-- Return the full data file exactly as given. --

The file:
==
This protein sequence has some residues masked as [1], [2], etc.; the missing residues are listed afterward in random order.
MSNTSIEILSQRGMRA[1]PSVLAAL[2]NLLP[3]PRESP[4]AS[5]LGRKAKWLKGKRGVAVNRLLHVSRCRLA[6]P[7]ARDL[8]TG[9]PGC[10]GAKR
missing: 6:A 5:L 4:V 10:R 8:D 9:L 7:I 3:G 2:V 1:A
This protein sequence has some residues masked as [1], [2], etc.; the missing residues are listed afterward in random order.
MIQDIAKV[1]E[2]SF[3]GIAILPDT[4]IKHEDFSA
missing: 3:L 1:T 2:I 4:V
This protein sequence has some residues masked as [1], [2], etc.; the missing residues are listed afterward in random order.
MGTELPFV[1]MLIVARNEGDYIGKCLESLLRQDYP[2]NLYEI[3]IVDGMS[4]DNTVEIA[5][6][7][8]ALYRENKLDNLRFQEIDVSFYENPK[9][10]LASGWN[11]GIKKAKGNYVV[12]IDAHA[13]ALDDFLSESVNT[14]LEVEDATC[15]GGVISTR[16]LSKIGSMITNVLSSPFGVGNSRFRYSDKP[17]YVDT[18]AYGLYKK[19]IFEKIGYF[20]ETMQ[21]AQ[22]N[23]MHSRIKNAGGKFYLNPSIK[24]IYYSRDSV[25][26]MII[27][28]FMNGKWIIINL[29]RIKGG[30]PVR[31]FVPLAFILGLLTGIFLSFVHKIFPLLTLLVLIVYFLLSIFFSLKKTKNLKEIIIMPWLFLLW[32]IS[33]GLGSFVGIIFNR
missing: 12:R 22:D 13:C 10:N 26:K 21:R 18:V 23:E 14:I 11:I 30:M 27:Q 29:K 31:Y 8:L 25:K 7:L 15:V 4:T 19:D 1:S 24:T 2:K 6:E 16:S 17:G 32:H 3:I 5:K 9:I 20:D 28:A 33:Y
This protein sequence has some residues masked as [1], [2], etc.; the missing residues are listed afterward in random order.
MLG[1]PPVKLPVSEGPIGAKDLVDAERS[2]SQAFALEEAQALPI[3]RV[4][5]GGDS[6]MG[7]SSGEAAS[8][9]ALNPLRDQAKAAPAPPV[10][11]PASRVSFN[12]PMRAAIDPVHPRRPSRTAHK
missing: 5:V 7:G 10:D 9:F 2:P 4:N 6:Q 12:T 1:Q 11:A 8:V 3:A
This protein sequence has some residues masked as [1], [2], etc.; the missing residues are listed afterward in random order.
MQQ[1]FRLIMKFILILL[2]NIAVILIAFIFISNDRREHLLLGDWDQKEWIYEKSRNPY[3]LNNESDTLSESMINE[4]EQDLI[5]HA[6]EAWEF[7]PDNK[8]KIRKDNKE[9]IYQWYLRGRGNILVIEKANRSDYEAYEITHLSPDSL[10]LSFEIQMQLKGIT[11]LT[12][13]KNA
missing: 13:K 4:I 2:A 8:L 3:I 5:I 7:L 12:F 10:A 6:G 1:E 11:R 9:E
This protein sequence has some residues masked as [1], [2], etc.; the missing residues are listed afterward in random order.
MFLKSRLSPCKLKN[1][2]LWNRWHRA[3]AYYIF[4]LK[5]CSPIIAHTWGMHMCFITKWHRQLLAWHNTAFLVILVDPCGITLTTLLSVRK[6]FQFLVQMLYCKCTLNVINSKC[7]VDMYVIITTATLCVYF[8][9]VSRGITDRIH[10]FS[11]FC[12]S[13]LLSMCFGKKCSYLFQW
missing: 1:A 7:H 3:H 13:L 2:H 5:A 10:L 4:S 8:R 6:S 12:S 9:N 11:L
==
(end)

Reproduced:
This protein sequence has some residues masked as [1], [2], etc.; the missing residues are listed afterward in random order.
MSNTSIEILSQRGMRA[1]PSVLAAL[2]NLLP[3]PRESP[4]AS[5]LGRKAKWLKGKRGVAVNRLLHVSRCRLA[6]P[7]ARDL[8]TG[9]PGC[10]GAKR
missing: 6:A 5:L 4:V 10:R 8:D 9:L 7:I 3:G 2:V 1:A
This protein sequence has some residues masked as [1], [2], etc.; the missing residues are listed afterward in random order.
MIQDIAKV[1]E[2]SF[3]GIAILPDT[4]IKHEDFSA
missing: 3:L 1:T 2:I 4:V
This protein sequence has some residues masked as [1], [2], etc.; the missing residues are listed afterward in random order.
MGTELPFV[1]MLIVARNEGDYIGKCLESLLRQDYP[2]NLYEI[3]IVDGMS[4]DNTVEIA[5][6][7][8]ALYRENKLDNLRFQEIDVSFYENPK[9][10]LASGWN[11]GIKKAKGNYVV[12]IDAHA[13]ALDDFLSESVNT[14]LEVEDATC[15]GGVISTR[16]LSKIGSMITNVLSSPFGVGNSRFRYSDKP[17]YVDT[18]AYGLYKK[19]IFEKIGYF[20]ETMQ[21]AQ[22]N[23]MHSRIKNAGGKFYLNPSIK[24]IYYSRDSV[25][26]MII[27][28]FMNGKWIIINL[29]RIKGG[30]PVR[31]FVPLAFILGLLTGIFLSFVHKIFPLLTLLVLIVYFLLSIFFSLKKTKNLKEIIIMPWLFLLW[32]IS[33]GLGSFVGIIFNR
missing: 12:R 22:D 13:C 10:N 26:K 21:R 18:V 23:E 14:I 11:I 30:M 27:Q 29:K 31:Y 8:L 25:K 7:L 15:V 4:T 19:D 1:S 24:T 2:K 6:E 16:S 17:G 32:H 3:I 5:K 9:I 20:D 28:A 33:Y
This protein sequence has some residues masked as [1], [2], etc.; the missing residues are listed afterward in random order.
MLG[1]PPVKLPVSEGPIGAKDLVDAERS[2]SQAFALEEAQALPI[3]RV[4][5]GGDS[6]MG[7]SSGEAAS[8][9]ALNPLRDQAKAAPAPPV[10][11]PASRVSFN[12]PMRAAIDPVHPRRPSRTAHK
missing: 5:V 7:G 10:D 9:F 2:P 4:N 6:Q 12:T 1:Q 11:A 8:V 3:A
This protein sequence has some residues masked as [1], [2], etc.; the missing residues are listed afterward in random order.
MQQ[1]FRLIMKFILILL[2]NIAVILIAFIFISNDRREHLLLGDWDQKEWIYEKSRNPY[3]LNNESDTLSESMINE[4]EQDLI[5]HA[6]EAWEF[7]PDNK[8]KIRKDNKE[9]IYQWYLRGRGNILVIEKANRSDYEAYEITHLSPDSL[10]LSFEIQMQLKGIT[11]LT[12][13]KNA
missing: 13:K 4:I 2:A 8:L 3:I 5:I 7:L 12:F 10:A 6:G 1:E 11:R 9:E
This protein sequence has some residues masked as [1], [2], etc.; the missing residues are listed afterward in random order.
MFLKSRLSPCKLKN[1][2]LWNRWHRA[3]AYYIF[4]LK[5]CSPIIAHTWGMHMCFITKWHRQLLAWHNTAFLVILVDPCGITLTTLLSVRK[6]FQFLVQMLYCKCTLNVINSKC[7]VDMYVIITTATLCVYF[8][9]VSRGITDRIH[10]FS[11]FC[12]S[13]LLSMCFGKKCSYLFQW
missing: 1:A 7:H 3:H 13:L 2:H 5:A 10:L 4:S 8:R 6:S 12:S 9:N 11:L